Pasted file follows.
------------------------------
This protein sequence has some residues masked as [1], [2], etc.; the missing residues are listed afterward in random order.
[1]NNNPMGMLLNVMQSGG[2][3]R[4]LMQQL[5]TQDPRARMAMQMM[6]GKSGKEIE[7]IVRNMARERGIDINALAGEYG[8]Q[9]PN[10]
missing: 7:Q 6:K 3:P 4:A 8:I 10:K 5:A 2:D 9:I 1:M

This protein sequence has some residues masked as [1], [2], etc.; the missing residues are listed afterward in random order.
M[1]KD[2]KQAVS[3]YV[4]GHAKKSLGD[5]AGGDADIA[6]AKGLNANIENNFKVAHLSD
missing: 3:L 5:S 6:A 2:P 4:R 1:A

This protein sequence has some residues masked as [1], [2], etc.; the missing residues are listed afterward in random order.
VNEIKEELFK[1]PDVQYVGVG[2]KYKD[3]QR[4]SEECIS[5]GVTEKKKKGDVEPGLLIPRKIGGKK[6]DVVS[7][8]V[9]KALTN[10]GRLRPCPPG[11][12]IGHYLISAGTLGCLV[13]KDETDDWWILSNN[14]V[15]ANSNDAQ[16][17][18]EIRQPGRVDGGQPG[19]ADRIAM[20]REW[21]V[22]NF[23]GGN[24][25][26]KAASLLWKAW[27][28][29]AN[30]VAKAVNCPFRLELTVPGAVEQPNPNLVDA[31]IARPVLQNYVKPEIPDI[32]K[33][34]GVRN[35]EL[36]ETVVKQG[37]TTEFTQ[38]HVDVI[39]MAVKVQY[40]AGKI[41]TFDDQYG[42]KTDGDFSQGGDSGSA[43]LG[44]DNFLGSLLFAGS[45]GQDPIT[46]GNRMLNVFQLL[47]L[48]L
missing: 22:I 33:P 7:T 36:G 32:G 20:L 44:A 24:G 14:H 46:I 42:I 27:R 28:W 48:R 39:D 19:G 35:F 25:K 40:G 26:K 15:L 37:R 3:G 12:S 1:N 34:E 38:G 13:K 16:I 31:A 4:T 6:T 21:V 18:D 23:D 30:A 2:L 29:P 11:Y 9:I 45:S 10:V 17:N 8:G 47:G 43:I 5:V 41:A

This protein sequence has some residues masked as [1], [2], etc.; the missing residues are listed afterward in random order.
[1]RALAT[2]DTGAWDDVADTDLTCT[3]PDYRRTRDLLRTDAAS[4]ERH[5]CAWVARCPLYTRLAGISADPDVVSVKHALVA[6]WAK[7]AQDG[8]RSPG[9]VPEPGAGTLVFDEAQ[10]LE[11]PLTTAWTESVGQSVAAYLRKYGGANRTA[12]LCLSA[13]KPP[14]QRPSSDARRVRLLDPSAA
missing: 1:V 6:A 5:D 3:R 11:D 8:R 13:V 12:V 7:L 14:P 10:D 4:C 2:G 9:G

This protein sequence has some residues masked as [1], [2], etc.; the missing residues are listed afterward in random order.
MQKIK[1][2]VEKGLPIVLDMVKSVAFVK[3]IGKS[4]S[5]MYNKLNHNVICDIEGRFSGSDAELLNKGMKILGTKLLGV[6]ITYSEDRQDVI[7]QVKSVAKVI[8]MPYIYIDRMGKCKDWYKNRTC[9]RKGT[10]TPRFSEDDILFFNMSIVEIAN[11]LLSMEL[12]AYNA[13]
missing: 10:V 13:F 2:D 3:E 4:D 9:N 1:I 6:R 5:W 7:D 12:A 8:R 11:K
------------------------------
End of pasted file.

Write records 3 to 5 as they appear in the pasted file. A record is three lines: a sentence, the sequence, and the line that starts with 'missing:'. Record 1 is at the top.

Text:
This protein sequence has some residues masked as [1], [2], etc.; the missing residues are listed afterward in random order.
VNEIKEELFK[1]PDVQYVGVG[2]KYKD[3]QR[4]SEECIS[5]GVTEKKKKGDVEPGLLIPRKIGGKK[6]DVVS[7][8]V[9]KALTN[10]GRLRPCPPG[11][12]IGHYLISAGTLGCLV[13]KDETDDWWILSNN[14]V[15]ANSNDAQ[16][17][18]EIRQPGRVDGGQPG[19]ADRIAM[20]REW[21]V[22]NF[23]GGN[24][25][26]KAASLLWKAW[27][28][29]AN[30]VAKAVNCPFRLELTVPGAVEQPNPNLVDA[31]IARPVLQNYVKPEIPDI[32]K[33][34]GVRN[35]EL[36]ETVVKQG[37]TTEFTQ[38]HVDVI[39]MAVKVQY[40]AGKI[41]TFDDQYG[42]KTDGDFSQGGDSGSA[43]LG[44]DNFLGSLLFAGS[45]GQDPIT[46]GNRMLNVFQLL[47]L[48]L
missing: 22:I 33:P 7:T 36:G 32:G 20:L 44:A 24:G 14:H 46:I 42:I 27:R 28:W 48:R 39:D 19:G 35:F 25:K 40:G 26:K 15:L 37:R 3:G 12:S 1:N 34:E 38:G 13:K 16:I 31:A 4:T 6:T 21:V 18:D 23:D 30:A 2:L 29:P 11:Y 9:I 45:S 10:V 17:N 8:G 47:G 43:I 5:V 41:A

This protein sequence has some residues masked as [1], [2], etc.; the missing residues are listed afterward in random order.
[1]RALAT[2]DTGAWDDVADTDLTCT[3]PDYRRTRDLLRTDAAS[4]ERH[5]CAWVARCPLYTRLAGISADPDVVSVKHALVA[6]WAK[7]AQDG[8]RSPG[9]VPEPGAGTLVFDEAQ[10]LE[11]PLTTAWTESVGQSVAAYLRKYGGANRTA[12]LCLSA[13]KPP[14]QRPSSDARRVRLLDPSAA
missing: 1:V 6:A 5:D 3:R 11:D 8:R 13:V 12:V 7:L 14:P 10:D 4:C 2:G 9:G

This protein sequence has some residues masked as [1], [2], etc.; the missing residues are listed afterward in random order.
MQKIK[1][2]VEKGLPIVLDMVKSVAFVK[3]IGKS[4]S[5]MYNKLNHNVICDIEGRFSGSDAELLNKGMKILGTKLLGV[6]ITYSEDRQDVI[7]QVKSVAKVI[8]MPYIYIDRMGKCKDWYKNRTC[9]RKGT[10]TPRFSEDDILFFNMSIVEIAN[11]LLSMEL[12]AYNA[13]
missing: 10:V 13:F 2:D 3:E 4:D 9:N 1:I 6:R 5:W 7:D 12:A 8:R 11:K